The new spot was the recently opened Number 1 Bar, and I was one of many performers to get up and play a few tunes between the house band’s two sets. Mullingar was mourning the unexpected and sudden passing of a local musician, and though there was clearly a hint of the somber to the night’s festivities, the musicians played admirably in honor of their late friend with smiles on their faces.

The following night I had a house concert in the family home of one of the members of the Irish folk trio Scout in Fore, Ireland. Between last tour and this, I have been privileged to enjoy many days and nights catching up on rest and being spoiled with good food and drink and warm fellowship there.

My arrival in Ireland marked the first time in more than two months that I had been in a natively English-speaking country. My last four days on the continent proper were spent in Paris, working on my limited French, meeting some previously online-only friends in person, laughing and catching up with some old friends, receiving strong attention and molestation at the hands of two separate women who would both eventually confess to having boyfriends somewhere, enjoying an early morning bottle of wine and fascinating conversation with a homeless gentleman who assured me he would serve as my lawyer on the other side of the great divide, and playing two shows in Belushi’s, the first at the Canal location I played back in May and the second at the new Gare du Nord location, where the musician’s stage is literally over the bar.

And, of course, prior to Paris, I was in Barcelona, land of the thieving prostitutes of uncertain sexual properties and distinctions. There is little to report from my last day or two in Barcelona, other than I did finally take in Catalan architect Antonio Gaudí’s Park Güell, which was magnificent.

Also, the 15-hour bus ride from Barcelona to Paris is worth mentioning, firstly because of the sheer amount of time I was on a bus; secondly because of the man who sat behind me whom I coined “The Goat” during my ongoing internal dialogue –– “The Spanish Goat” has a nicer ring to it, but I am not sure the man was Spanish.

About two hours into the trip, a stop was made, which I half-slumbered through. When I fully awoke and stood up to stretch a bit, I noticed a new passenger: a middle-aged gentleman seated directly behind me, shooting a cold stare of questionable intention in my direction. Uncertain of how I could have managed to make such an enemy so soon, I assumed the man simply had a dour disposition.

The remaining 13 hours of the trip led me to think that perhaps The Goat believed I murdered his mother in this life or a previous one.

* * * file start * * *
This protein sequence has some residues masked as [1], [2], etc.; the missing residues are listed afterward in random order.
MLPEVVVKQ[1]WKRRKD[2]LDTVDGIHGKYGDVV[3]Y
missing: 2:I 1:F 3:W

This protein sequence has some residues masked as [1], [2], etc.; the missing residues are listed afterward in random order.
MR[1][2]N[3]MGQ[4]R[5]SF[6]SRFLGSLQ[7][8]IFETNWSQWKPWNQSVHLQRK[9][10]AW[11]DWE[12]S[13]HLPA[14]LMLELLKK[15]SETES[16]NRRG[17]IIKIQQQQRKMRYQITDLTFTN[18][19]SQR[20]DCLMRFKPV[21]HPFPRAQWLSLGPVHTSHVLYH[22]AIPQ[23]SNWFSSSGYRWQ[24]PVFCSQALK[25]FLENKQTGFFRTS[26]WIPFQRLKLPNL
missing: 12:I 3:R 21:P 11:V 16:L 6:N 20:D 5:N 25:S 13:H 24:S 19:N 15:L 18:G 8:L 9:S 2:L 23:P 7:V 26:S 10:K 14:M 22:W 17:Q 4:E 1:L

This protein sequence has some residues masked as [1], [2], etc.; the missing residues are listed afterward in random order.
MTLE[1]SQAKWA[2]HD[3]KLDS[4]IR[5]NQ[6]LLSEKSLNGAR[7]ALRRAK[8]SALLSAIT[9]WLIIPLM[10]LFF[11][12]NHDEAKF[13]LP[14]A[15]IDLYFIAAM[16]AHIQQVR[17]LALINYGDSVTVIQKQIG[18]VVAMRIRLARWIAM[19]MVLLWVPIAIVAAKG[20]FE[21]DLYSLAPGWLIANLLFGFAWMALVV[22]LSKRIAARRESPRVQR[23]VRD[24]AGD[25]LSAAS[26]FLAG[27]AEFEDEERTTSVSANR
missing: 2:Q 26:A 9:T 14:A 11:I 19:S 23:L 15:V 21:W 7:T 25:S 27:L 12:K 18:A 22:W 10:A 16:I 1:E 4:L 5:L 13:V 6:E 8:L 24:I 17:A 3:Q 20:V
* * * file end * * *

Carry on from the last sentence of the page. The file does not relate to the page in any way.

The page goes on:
Upon taking my seat again, I shuffled around uncomfortably a few minutes and finally dared an attempt to recline my seat ever-so-slightly from its fully erect and upright position. The seat did not move.

I turned slightly to see the top of the man’s head, firmly planted on the back of my seat, legs shoulder-width apart, feet firm on the ground, elbows on knees. The Goat had posted up. Quite a foundation. And unmovable.

To make matters worse, the man would regularly head-butt my chair, hence my moniker for him. Whereas some people might roll their head around or shift in their seat occasionally to reposition themselves, The Goat heartily rammed me from behind. For 13 hours straight.

Even when he decided to throw his seat in full recline, basically resting under the chin of the poor young French lad behind him, The Goat somehow managed to keep his knees so that I could not move in the slightest.

I found myself getting up more often than usual, just so I could throw myself back hard into my chair. My adjustments in my seat became more and more violent and always involved me flinging myself backwards. Every time it was met by two or three hard rams and no give in position. The Goat possessed admirable skill in causing misery and discomfort.

I’ve never met a stranger so oblivious or determined to be an inconvenience. I reasoned that saying anything would certainly invite a confused and volatile conversation in broken-Spanish, and the way my luck was going, I could imagine the two of us being dropped along the side of the road somewhere to do battle like those shaggy mountain goats one sees on nature programs and fend for ourselves getting to Paris, so I kept my mouth shut and endured our little dance for the duration of the ride.

The Goat never said a word.

However, upon our arrival in Paris, he scampered nimbly off the bus, bellowed proudly, hoofed over a trash can, and began chewing garbage, shaking his head, gazing stupidly into the street.



July 27, 2013

Portrush, Northern Ireland